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Posted by on in Culture Blogs
Stories That Tell Themselves

On March 6, 1710, workmen excavating a crypt beneath the nave of the cathedral of Notre Dame in Paris discovered a number of carved blocks from a Gallo-Roman votive pillar set up by the Guild of Boatmen some time during the first quarter of the first century CE. By far the most famous image from this pillar shows the head of the Gaulish god Cernunnos, bearded and deer-eared, his antlers hung with torcs.

On March 18, 1314, Jacques de Molay, 23rd and last Grand Master of the order of the Knights Templar, was burned at the stake on an island in the Seine River in Paris. The order had been suppressed, seven years previously, on charges of heresy, including the worship of a mysterious bearded Head. De Molay's last request of his executioners is that they tie him so that he can face the Cathedral of Notre Dame as he burns. They grant his request.

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  • Steven Posch
    Steven Posch says #
    Thanks, Troy: we live by our stories. Bwa ha ha.
  • Troy Young
    Troy Young says #
    A superb story indeed and well worth sharing.

b2ap3_thumbnail_Screen-Shot-2015-05-13-at-3.14.38-PM.png

    Mercury, planetary muse and mentor of our mental and communicative lives, appears to reverse its course three or four times a year...These periods give us permission to pause and go back over familiar territory, reflecting and giving second thoughts to dropped projects or miscommunications...It’s time to “recall the now” of the past and pay attention to underlying issues. Leave matters that lock in future commitments until Mercury goes direct. 
    May 18–June 11: As Mercury retraces its steps in Gemini, take the opportunity for a second look at how you are tending friendships. Redefine peer support to include the inner children.
Sandra Pastorius © Mother Tongue Ink 2014

Playmate

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Posted by on in SageWoman Blogs
Passion!

A recipe for more passion- and who doesn't want that?

First, remember what NOT to do: don't go looking for passion, or pumping yourself up with lots of stimuli. Why? because they're slow killers. They numb you. Go the other way: become more sensitive to what is. What is here now? 

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b2ap3_thumbnail_firebird.jpg(from my book Visions of Vanaheim)

Gullveig is a powerful witch, so much so that the Aesir burned her in fear, which caused the Vanir to rise up and avenge one of their own.  She is often thought by modern heathens to be an "evil" goddess not worthy of worship, and often conflated with Freya or Angrboda.   

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  • Anthony Gresham
    Anthony Gresham says #
    I've been reading "The New Revelations" by Neale Donald Walsch and copied the seventh revelation in my notebook of things I should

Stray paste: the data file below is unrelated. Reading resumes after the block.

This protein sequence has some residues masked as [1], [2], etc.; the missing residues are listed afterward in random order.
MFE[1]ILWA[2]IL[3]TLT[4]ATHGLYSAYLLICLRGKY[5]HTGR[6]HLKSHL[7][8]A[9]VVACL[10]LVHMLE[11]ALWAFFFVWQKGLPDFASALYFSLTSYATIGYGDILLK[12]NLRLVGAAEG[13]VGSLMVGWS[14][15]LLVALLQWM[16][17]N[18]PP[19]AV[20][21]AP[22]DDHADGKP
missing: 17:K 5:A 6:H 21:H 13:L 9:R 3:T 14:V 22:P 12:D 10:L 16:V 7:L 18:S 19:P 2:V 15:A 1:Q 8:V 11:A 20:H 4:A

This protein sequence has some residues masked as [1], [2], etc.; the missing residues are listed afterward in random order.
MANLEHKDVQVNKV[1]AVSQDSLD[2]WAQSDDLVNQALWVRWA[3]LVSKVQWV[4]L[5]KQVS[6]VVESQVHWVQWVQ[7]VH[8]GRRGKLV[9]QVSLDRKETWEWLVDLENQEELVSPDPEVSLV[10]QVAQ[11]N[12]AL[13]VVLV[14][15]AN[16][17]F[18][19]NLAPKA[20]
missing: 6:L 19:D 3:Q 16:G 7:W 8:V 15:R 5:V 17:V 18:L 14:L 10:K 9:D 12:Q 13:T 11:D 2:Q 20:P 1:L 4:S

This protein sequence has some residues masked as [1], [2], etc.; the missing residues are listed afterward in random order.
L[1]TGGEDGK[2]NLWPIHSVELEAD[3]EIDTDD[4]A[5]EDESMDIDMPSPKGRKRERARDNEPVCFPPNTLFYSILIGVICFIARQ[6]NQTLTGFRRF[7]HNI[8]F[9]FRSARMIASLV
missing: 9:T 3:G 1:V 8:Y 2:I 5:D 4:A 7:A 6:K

How Zentangle Made Me A Better Psychic

There's this ugly little thought in the pagan community. It's an insidious thing--this thought. It says that if you can't still your mind, you can't work magic. It has a bit of shame connected to it. Like pieces of tissue with bits of the brown stuff stuck to your shoe, it flutters about just waiting for someone more knowing, more "silent of mind" to notice.

As you may have guessed I have really struggled with meditation. My walk on the path of the Craft began in the early 80's. My teacher did guided meditations. My mind did what I like to think of as solo explorations of the story possibilities of those guided meditations.

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  • Arwen Lynch
    Arwen Lynch says #
    Fabulous, Francesca! free-form meditation!
  • Francesca De Grandis
    Francesca De Grandis says #
    I am so flattered you like that phrase, thank you.
  • Nornoriel Lokason
    Nornoriel Lokason says #
    I can't do the sit-still candle-and-clear-your-mind meditation and I've been practicing magick for over 20 years; I'm glad to see
  • Arwen Lynch
    Arwen Lynch says #
    Nornoriel, what other things do you do?
  • Francesca De Grandis
    Francesca De Grandis says #
    Nornoriel, I hear ya! For at least twenty years, I've been trashed for using the words "meditation" and "ritual" as synonymous. (I

Posted by on in Culture Blogs
Of Oosers, Stangs, and Garlands

The stang is the standing forked pole that represents the Horned in Old (“Traditional”) Craft practice. I've written elsewhere about the custom of “dressing” the stang with seasonal garlands, and theorized about the meaning of this practice. It now occurs to me that the garlanding of the stang has an even deeper resonance.

It is universally acknowledged in Old Craft circles that the stang in-stands for the Master Himself. By Robert Cochrane's time (1931-1966), the personification of the “Devil” by the “devil” (i.e. of the god by the priest) had as a practice become moribund, so that the lore associated with it has been passed down only in fragmentary form.

That does not mean, however, that it has not been passed down. The ooser* (rhymes with “bosser,” not “boozer”) is the horned wooden mask worn by the priest when he personifies at the sabbat. Here in the American Midwest, as elsewhere, it has become customary for the ooser, when worn, to be accompanied with a “ruff” or collar of live greenery around the neck which, of course, varies in make-up with the season, just as the stang's wreath does.

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Posted by on in SageWoman Blogs
Go Deep.

Go Deep. Discover what more there is to the situation. Live it.

This is the key to a live lived. Thich Nhat Hanh has said:

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